The twenty second edition of my ‘Discotheque Archives’ series for DJ Mag is now online, featuring more landmarks in pre-Rave club culture:
Tag Archives | Colin Curtis
It’s a special night tonight, when we look back to one of Manchester’s great clubs, Legend, which was my Wednesday night home circa 1981-84. I’ve previously written about my much-treasured time there in a blog piece called ‘Legend – Manchester’s Other Club’:
The fifteenth edition of my ‘Discotheque Archives’ series for DJ Mag is now online, featuring more landmarks in pre-Rave club culture:
This weekend Colin Curtis celebrates his 50th anniversary as a DJ with a special event at The Exchange in his home city of Stoke-On-Trent. Colin started out in his mid-teens at Newcastle-Under-Lyme’s Crystal Ballroom, before making his all-nighter debut at Stoke’s hallowed Golden Torch, one of Northern Soul’s foundation venues, eventually becoming one of the scene’s leading figures as a result of his legendary ‘70’s partnership with Ian Levine at the Blackpool Mecca. Info about the anniversary date here:
Just uploaded the 6th digital edition of the Discotheque Archives series I’ve been putting together for DJ Mag with the help of Josh Ray. Each month it focuses on a classic DJ, a classic club, a classic record and a classic record label – these are generally a combination of US and UK, with the odd European inclusion, each concerned with aspects of pre-Rave club culture.
The second edition of my ‘Discotheque Archives’ series for DJ Mag is now online, featuring more landmarks in pre-Rave club culture:
‘Don’t You Worry Baby The Best Is Yet To Come’ is a track that was first played at Blackpool Mecca in 1976 following the acquisition of a US promo from fabled Norfolk based Glaswegian record dealer John Anderson (Soul Bowl) by DJ Colin Curtis, and then a release copy via a London based supplier who specialized in importing new American releases to distribute to US Troops in Germany & Europe, specifically black GI’s with a love of Soul and Funk. The Northern Soul sessions at the Mecca were hugely influential, the club revered, along with Manchester’s Twisted Wheel, The Catacombs in Wolverhampton, The Golden Torch in Stoke-On-Trent, and the scene’s most famous venue, Wigan Casino, at the vanguard of the movement.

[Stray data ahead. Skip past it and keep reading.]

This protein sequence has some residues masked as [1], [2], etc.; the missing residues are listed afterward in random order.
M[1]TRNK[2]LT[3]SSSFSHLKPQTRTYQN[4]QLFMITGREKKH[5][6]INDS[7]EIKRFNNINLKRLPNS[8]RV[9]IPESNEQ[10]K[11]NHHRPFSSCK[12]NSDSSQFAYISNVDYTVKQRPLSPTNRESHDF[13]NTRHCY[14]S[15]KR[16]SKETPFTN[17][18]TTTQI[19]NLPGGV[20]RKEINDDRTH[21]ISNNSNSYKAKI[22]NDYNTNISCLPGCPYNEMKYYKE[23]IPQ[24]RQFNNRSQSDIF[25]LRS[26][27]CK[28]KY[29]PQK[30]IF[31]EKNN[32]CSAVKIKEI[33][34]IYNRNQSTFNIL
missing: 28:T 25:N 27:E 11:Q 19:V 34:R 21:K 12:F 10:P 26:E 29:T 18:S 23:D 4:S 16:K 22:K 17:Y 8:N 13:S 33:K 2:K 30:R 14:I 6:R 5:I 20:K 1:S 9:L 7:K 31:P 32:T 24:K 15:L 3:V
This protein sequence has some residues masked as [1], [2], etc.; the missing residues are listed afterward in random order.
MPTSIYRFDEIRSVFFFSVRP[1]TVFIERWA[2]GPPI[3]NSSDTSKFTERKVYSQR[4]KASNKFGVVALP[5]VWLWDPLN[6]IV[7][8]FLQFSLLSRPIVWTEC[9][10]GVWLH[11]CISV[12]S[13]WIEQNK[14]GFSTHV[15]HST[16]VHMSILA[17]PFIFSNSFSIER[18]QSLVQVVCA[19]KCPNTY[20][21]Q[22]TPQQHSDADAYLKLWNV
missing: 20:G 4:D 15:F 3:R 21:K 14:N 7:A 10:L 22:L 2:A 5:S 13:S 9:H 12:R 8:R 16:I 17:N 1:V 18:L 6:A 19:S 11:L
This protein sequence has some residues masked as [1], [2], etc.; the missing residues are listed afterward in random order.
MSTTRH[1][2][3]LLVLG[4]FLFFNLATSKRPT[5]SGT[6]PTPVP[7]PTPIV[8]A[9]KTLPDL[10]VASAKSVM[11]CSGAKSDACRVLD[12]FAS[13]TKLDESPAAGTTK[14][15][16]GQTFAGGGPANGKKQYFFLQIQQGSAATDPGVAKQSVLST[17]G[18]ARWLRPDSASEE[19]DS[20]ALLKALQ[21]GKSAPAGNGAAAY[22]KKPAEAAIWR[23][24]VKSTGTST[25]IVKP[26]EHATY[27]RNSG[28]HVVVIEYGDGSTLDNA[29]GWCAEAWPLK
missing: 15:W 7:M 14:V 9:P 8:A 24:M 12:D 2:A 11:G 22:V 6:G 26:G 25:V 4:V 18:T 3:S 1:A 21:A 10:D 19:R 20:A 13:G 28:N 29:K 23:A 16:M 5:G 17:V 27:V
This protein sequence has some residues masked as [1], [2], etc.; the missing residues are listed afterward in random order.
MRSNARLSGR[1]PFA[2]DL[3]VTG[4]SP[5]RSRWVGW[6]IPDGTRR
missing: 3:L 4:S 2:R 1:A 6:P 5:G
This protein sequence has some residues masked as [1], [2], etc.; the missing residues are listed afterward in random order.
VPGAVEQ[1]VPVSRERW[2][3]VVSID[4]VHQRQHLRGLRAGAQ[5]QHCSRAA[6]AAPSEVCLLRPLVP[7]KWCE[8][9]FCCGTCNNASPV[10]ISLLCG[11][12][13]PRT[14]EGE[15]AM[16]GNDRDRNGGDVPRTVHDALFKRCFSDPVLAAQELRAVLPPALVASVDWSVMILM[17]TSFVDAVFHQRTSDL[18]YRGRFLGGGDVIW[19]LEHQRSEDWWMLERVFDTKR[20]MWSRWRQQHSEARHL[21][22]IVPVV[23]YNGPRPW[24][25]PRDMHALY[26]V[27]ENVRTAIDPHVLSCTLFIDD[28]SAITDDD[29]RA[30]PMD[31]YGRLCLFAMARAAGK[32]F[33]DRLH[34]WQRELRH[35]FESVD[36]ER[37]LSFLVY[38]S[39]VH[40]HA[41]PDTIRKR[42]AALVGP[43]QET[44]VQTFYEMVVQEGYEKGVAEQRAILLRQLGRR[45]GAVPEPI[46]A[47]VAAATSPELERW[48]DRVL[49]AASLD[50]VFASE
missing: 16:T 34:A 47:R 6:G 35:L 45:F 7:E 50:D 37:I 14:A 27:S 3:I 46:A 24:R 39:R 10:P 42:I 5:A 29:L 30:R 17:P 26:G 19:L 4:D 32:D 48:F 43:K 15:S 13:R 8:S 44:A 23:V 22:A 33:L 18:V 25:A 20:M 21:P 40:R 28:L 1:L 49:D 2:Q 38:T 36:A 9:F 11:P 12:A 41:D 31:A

Like many in the club community, it was a shock to hear that next month’s Southport Weekender, nowadays held at Butlin’s Holiday Resort in Minehead, and attracting over 6,500 people, will be the final one. This much-loved gathering of black music enthusiasts and aficionados has run since 1987 and celebrated its 50th event only last year. ‘Rising costs and expectations’ have been given as the reason for this sudden announcement – the press statement can be read here at Resident Adviser: http://www.residentadvisor.net/news.aspx?id=28827
It’s 10 months since I blogged about the first 2 A&R Edits releases, issued simultaneously on DJ only limited 12” vinyl. Since then there have been 3 further additions, with another to follow next month, making 6 releases in all, each containing 2 tracks.
Having just marked the 10th anniversary of my DJ return, I’ve now reached the 30th anniversary of when I cut out first time around at the end of ’83 – my last Wigan Pier appearance on Tuesday 28th December, before rounding things off at Legend the next night. During the same week my final mix for Mike Shaft’s show on Piccadilly Radio was broadcast. Following on from the previous year’s ‘The Best Of 82’, which had caused such a stir, ‘The Best Of 83’ did what it said on the tin, bringing together the biggest tunes I was playing that year. My successor, Chad Jackson (a future DMC World Mixing Champion) would continue the ‘Best Of’ tradition on Piccadilly, with the baton later handed on to Stu Allan – these end of year mixes continuing until 1992.